I love journaling. I have kept a journal since I was 7 or 8 years old. When I was much younger, I would write in it religiously. As I got older, I did not write as consistently, but I still wrote – particularly during times of extreme emotion, stress, or worry (which means that when I reread those old journals I’m instantly transported to moments of angst … I’m not sure if that’s a good or bad thing!).

Even though I do not write as frequently, I still love journaling. I used to write in my journal just before going to bed, but nowadays I write whenever I get a chance. Perhaps it would do me some good to set aside an allocated time to write.

my olive leather journal for daily thoughts and reflections

When I journal, I just free write. I write about whatever is on my mind and whatever is happening in my life – the good, the bad, and the ugly. A few months ago, however, I started playing with Bullet Journaling – which happened to be the topic of the Whole Life Challenge’s podcast a few days ago. I’ll be honest, when I saw the name Kara Benz, I didn’t know who it was. However, when I saw the words Bullet Journaling, I immediately thought of Boho Berry — and of course, Boho Berry is Kara Benz! I love her Bullet Journal layouts and sketches!

When I first started bullet journaling, many of her sample pages inspired me. However, as appealing as bullet journaling is, I found that it wasn’t something I could maintain without (1) it taking up too much of my time and (2) me getting caught up in structure and design (not to mention ‘perfect’ pages). What I did enjoy, however, was the element of creativity that bullet journaling tapped in to. I am not an artist – I can’t even doodle – however, I liked the different forms of creative expression that you could put on a page. From banners to text styles to small sketches, I found that the idea of bullet journaling released a creative side to me that needed to be expressed. This transcended into other areas of my writing. For example, in my academy research writing notebooks, I started including small sketches. I loved it. I felt like it brought my writing to life or at least gave it another dimension. Okay, they were still very, very amateur, but in the end, the writing is for me so it wasn’t really going to put out there to be judged.

sketches in an article I was writing about jiu-jitsu uniforms

The other issue with bullet journaling, and this was discussed at length in the podcast, was the fear of making a mistake. What if I spell something incorrectly? What if I draw a line and it’s not straight or I start to make a banner but mess up? All these paranoid questions forced me to take a step back and ask myself – Ya, what if? What’s the worst thing that could happen by a line not being straight? Asking myself these questions almost forced me to get my priorities straight. It’s like I’m either going to do this thing or I’m not. I’m either going to let a 1/2 cm line throw me off track or I’m just going to forge ahead … and of course that concept can be expanded to relate to any aspect of my life. I missed a day at the gym – do I just give up? My delivery didn’t arrive on time, am I going to ruin my whole day by obsessing over it or just accept that these things happen and get over it? It taught me to let go of the minutia and just move on with life.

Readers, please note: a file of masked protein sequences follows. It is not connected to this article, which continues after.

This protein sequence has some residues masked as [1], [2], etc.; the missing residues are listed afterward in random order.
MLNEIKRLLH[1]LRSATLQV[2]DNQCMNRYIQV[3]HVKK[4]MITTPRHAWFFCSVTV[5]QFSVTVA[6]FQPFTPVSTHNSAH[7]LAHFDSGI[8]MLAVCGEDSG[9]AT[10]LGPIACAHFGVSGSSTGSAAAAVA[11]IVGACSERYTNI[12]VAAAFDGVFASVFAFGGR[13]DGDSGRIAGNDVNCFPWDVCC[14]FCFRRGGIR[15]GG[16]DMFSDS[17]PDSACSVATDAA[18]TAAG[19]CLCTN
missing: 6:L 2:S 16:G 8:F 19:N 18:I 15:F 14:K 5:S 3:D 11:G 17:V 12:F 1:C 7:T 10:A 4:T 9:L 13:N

bullet journal calendar – the main thing I see is the April error

I love my packing list, but again, what stands out most to me is the line I had to white-out on my suitcase sketch — big deal? no. does it bug me? a little. 

That being said, the awesome plans I had for my bullet journal did not come to fruition. I made the mistake of trying to plan too much too soon (also discussed in the podcast). I spent so much time planning and counting pages in anticipation of what I might write in the future that I did not write anything in the present — resulting in lots of blank pages and a sense of disappointment that I couldn’t even get it off the ground. Still, I didn’t want to give up on the idea entirely. I just had to take a step back and think of how it would best suit me.

Having already developed a system for planning and note-taking, I realized that I couldn’t take someone else’s system and apply it to me. I had to do what suited me best.

I already had my personal journal for free writing and reflecting on my life (the green journal pictured above).

I also had my Moleskine diary in which I wrote down my specific appointments.

One of the things that Kara mentioned in the podcast was about writing things on post-its and having notes and reminders all over the place instead of in one specific notebook. I am so guilty of that! It took me some time to figure out how to consolidate all those notes. My main focus was to make sure I organize my notes in such a way that I don’t have to frantically look for them when I need them. While it would have been great if I could have made the bullet journal system work for me, I went old school and pulled out my file-o-fax. I got blank dividers and customized my labels to represent the most important areas in my life (WLC, She is Fierce, jiu-jitsu, academia etc.). Now if I need to write something down, I just go to the relevant section and jot my notes down there.